Stop by often, Scott! Your comments are always welcome.

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  13. Hi Bob! I did manage to capture other perspectives of the bridge, but none seemed to be as good as this one (to me). The bridge was actually a walking bridge across a creek. When you exited the bridge on the side that is actualoly in the view, but hidden from the scene, the path immediately turned right or left because there was a mountain directly in front of the bridge exit. Any perspective showing more of the bridge path seemed to lead your eye right into that mountain. 🙂

    When he gave his evaluation, I like you thought his comment was valid. I could see where in a perfect world it would have been nice to have both ends of the bridge in view. That’s why I canned the image – until I came back across it and thought, “I still like this image.” So, I do think I’ll frame it and seeif it sells.

    Bob, I love that you give your honest evaluation! Your candid replies have impressed me numerous times! Thanks for your help!

    🙂

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  14. No, I don’t think so. The idea that the picture didn’t show me where it was going never entered my mind when you posted it before. I saw it as a beautiful bridge in a wooded area passing over a creek/ravine. As I look at it now I still think it is very pretty just as it is. I can imagine where it might go and I think maybe that is okay to just leave it to the imagination.

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  15. I understand what you’re saying Ted. Having been there, I can see the support structure on the right even though it blends into the landscape very well – probably by design. Thanks for your comment. I seem to be drawn back to the image as well. maybe it’s the feel of the image that’s doing that for me!

    🙂

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  16. Thank you, Miss Betty! Imagination…it’s a great aspect of photography! I think what I’ve learned is that there is more than one way to look at an image!

    🙂

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  17. I think that overall, the picture has a good balance to it. Almost a darker image on the right and a lighter image on the left. Yin/Yang, if you will. Not being able to see the end of the bridge doesn’t bother me one bit. Isn’t art supposed to make you think? Dream?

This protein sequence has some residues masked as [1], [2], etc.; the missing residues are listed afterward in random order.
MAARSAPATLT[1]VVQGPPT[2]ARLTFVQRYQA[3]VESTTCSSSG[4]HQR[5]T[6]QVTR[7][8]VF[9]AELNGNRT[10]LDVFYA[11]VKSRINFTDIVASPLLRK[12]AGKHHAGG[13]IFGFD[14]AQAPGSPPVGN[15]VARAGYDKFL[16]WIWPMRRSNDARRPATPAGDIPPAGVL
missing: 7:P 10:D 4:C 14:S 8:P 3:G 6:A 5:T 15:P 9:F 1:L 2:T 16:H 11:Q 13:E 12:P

My only constructive criticism is the piece of deadwood in the right foreground. I find it to be somewhat distracting from the rest of the image and wind up looking at it, over and over – rather than taking in the grander scene behind it.

    And never, ever forget my rule #2 (rule #1 being always have your camera). If you like it, who gives a damn if someone else does or does not?!

    Nice work, one of your better images.

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  18. I was hoping I’d hear from you on this subject, Derrick! I value your expertise on subjects such as this. And I must say, your pointed conclusion (rule #2) is emblazened into my memory now!! 🙂

    Yeah, the deadwood in the foreground is questionable for meas well. But was sitting on the fence as to foreground interest and simple distraction. I could remove it and see if it looks different. I may try that.

    Way to go, Derrick! Great comment.

    🙂

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  19. You’re quite welcome – as for my expertise…. you get what you pay for! 🙂

    In the end, we as photographers and dare I say artists have to decide who we are doing this for. I’m not talking about shooting images for a client… I’m talking about shooting those images that grip your heart and soul and brain. If it’s choice “a” and you’re shooting for a client, then by all means do what you can to make them happy. If you’re shooting for you (which is what the vast bulk of us are doing), then who gives a rat’s arse if someone else likes it? If they do, that’s GREAT!!! Bonus! Icing on the cake. But in the end, for those images that we shoot for ourselves, the only opinion that matters is yours.

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  20. The best thing a photographer can do for the viewer is to present a photograph that inspires emotion, thought and wonder. This photo does all of that! Great job

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  21. Thank you so much, Dana! You have hit the nail square on the head!!

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  22. I don’t mind the right side going off into the woods; it leaves something to the imagination. And the bit of wood in front is okay – it anchors the viewer and gives scale. But the crop on the left side feels a bit tight. I’d like to be able to visually travel from the foreground onto the bridge and into the woods, but I can’t get there from here.
    I appreciate the depth and contrast you brought forth in this B/W. It has a great feel.

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  23. Very good observation, Sharon! I can see your point! Your comment caused me to think back to when I captured the shot. I was trying to remember why there isn’t more room in the left side of the image. But, I can only remember that it was snowing and very cold for this southern California boy! 🙂

    Thanks for this well thought out comment! I hope you’ll contribute often!!

    🙂

    Like